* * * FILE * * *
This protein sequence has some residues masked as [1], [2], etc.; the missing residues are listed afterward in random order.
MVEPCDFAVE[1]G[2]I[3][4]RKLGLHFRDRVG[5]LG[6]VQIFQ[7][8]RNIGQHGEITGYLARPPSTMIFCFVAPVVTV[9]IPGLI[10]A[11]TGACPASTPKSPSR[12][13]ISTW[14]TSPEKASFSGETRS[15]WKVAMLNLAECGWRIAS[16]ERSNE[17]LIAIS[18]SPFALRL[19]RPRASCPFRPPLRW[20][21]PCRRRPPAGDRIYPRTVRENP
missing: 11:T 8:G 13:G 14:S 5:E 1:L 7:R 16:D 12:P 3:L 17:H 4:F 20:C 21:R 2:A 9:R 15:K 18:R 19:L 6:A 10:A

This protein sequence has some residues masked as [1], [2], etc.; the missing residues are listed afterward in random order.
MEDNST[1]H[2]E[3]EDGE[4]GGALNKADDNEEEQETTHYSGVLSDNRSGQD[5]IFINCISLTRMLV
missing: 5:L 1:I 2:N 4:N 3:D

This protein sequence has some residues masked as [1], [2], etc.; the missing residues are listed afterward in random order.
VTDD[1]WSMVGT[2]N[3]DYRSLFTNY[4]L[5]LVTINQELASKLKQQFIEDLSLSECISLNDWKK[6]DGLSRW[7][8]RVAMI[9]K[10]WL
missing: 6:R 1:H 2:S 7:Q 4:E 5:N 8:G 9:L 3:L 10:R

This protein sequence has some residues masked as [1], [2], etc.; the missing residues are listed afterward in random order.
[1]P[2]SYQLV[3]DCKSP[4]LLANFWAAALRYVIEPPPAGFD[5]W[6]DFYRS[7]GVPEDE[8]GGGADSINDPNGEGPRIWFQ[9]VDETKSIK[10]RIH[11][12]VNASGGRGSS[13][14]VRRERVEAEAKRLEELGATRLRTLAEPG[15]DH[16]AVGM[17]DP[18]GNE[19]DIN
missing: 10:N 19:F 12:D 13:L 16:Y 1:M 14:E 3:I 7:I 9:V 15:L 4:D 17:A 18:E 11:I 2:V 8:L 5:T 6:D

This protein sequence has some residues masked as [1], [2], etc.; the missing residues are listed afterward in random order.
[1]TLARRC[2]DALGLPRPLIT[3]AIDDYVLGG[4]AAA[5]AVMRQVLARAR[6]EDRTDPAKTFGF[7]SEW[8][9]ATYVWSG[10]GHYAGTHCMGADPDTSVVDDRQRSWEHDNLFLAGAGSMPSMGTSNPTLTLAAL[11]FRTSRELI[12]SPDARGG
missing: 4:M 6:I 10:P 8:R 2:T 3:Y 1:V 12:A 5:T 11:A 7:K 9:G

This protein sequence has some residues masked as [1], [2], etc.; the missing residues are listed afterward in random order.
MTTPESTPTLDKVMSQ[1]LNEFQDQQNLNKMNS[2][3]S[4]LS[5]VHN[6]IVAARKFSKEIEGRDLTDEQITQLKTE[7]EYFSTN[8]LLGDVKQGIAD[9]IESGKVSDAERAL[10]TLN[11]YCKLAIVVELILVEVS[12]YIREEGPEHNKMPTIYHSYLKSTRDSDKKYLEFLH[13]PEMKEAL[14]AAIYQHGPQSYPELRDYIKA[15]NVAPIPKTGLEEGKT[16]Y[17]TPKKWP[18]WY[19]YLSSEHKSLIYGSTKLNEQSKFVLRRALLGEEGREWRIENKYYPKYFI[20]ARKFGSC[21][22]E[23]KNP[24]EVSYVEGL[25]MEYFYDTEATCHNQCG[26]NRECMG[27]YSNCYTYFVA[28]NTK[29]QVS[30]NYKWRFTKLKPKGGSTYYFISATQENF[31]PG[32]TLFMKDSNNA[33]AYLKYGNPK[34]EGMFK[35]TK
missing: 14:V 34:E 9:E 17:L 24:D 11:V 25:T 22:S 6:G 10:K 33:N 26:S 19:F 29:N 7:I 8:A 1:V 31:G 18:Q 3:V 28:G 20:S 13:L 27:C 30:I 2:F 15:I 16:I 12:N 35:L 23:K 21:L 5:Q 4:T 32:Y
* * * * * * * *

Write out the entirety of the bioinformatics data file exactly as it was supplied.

This protein sequence has some residues masked as [1], [2], etc.; the missing residues are listed afterward in random order.
MVEPCDFAVE[1]G[2]I[3][4]RKLGLHFRDRVG[5]LG[6]VQIFQ[7][8]RNIGQHGEITGYLARPPSTMIFCFVAPVVTV[9]IPGLI[10]A[11]TGACPASTPKSPSR[12][13]ISTW[14]TSPEKASFSGETRS[15]WKVAMLNLAECGWRIAS[16]ERSNE[17]LIAIS[18]SPFALRL[19]RPRASCPFRPPLRW[20][21]PCRRRPPAGDRIYPRTVRENP
missing: 11:T 8:G 13:G 14:S 5:E 1:L 7:R 16:D 12:P 3:L 17:H 4:F 20:C 21:R 2:A 9:R 15:K 18:R 19:L 6:A 10:A

This protein sequence has some residues masked as [1], [2], etc.; the missing residues are listed afterward in random order.
MEDNST[1]H[2]E[3]EDGE[4]GGALNKADDNEEEQETTHYSGVLSDNRSGQD[5]IFINCISLTRMLV
missing: 5:L 1:I 2:N 4:N 3:D

This protein sequence has some residues masked as [1], [2], etc.; the missing residues are listed afterward in random order.
VTDD[1]WSMVGT[2]N[3]DYRSLFTNY[4]L[5]LVTINQELASKLKQQFIEDLSLSECISLNDWKK[6]DGLSRW[7][8]RVAMI[9]K[10]WL
missing: 6:R 1:H 2:S 7:Q 4:E 5:N 8:G 9:L 3:L 10:R

This protein sequence has some residues masked as [1], [2], etc.; the missing residues are listed afterward in random order.
[1]P[2]SYQLV[3]DCKSP[4]LLANFWAAALRYVIEPPPAGFD[5]W[6]DFYRS[7]GVPEDE[8]GGGADSINDPNGEGPRIWFQ[9]VDETKSIK[10]RIH[11][12]VNASGGRGSS[13][14]VRRERVEAEAKRLEELGATRLRTLAEPG[15]DH[16]AVGM[17]DP[18]GNE[19]DIN
missing: 10:N 19:F 12:D 13:L 16:Y 1:M 14:E 3:I 7:I 9:V 15:L 4:D 17:A 18:E 11:I 2:V 8:L 5:T 6:D

This protein sequence has some residues masked as [1], [2], etc.; the missing residues are listed afterward in random order.
[1]TLARRC[2]DALGLPRPLIT[3]AIDDYVLGG[4]AAA[5]AVMRQVLARAR[6]EDRTDPAKTFGF[7]SEW[8][9]ATYVWSG[10]GHYAGTHCMGADPDTSVVDDRQRSWEHDNLFLAGAGSMPSMGTSNPTLTLAAL[11]FRTSRELI[12]SPDARGG
missing: 4:M 6:I 10:P 8:R 2:T 3:Y 1:V 12:A 5:T 11:A 7:K 9:G

This protein sequence has some residues masked as [1], [2], etc.; the missing residues are listed afterward in random order.
MTTPESTPTLDKVMSQ[1]LNEFQDQQNLNKMNS[2][3]S[4]LS[5]VHN[6]IVAARKFSKEIEGRDLTDEQITQLKTE[7]EYFSTN[8]LLGDVKQGIAD[9]IESGKVSDAERAL[10]TLN[11]YCKLAIVVELILVEVS[12]YIREEGPEHNKMPTIYHSYLKSTRDSDKKYLEFLH[13]PEMKEAL[14]AAIYQHGPQSYPELRDYIKA[15]NVAPIPKTGLEEGKT[16]Y[17]TPKKWP[18]WY[19]YLSSEHKSLIYGSTKLNEQSKFVLRRALLGEEGREWRIENKYYPKYFI[20]ARKFGSC[21][22]E[23]KNP[24]EVSYVEGL[25]MEYFYDTEATCHNQCG[26]NRECMG[27]YSNCYTYFVA[28]NTK[29]QVS[30]NYKWRFTKLKPKGGSTYYFISATQENF[31]PG[32]TLFMKDSNNA[33]AYLKYGNPK[34]EGMFK[35]TK
missing: 14:V 34:E 9:E 17:L 24:D 11:V 25:T 22:S 6:G 10:K 33:N 26:S 19:F 29:N 7:I 8:A 1:V 31:G 18:Q 3:V 28:G 20:S 13:L 27:C 30:I 2:F 15:I 16:I 12:N 35:L 23:K 21:L 5:Q 4:T 32:Y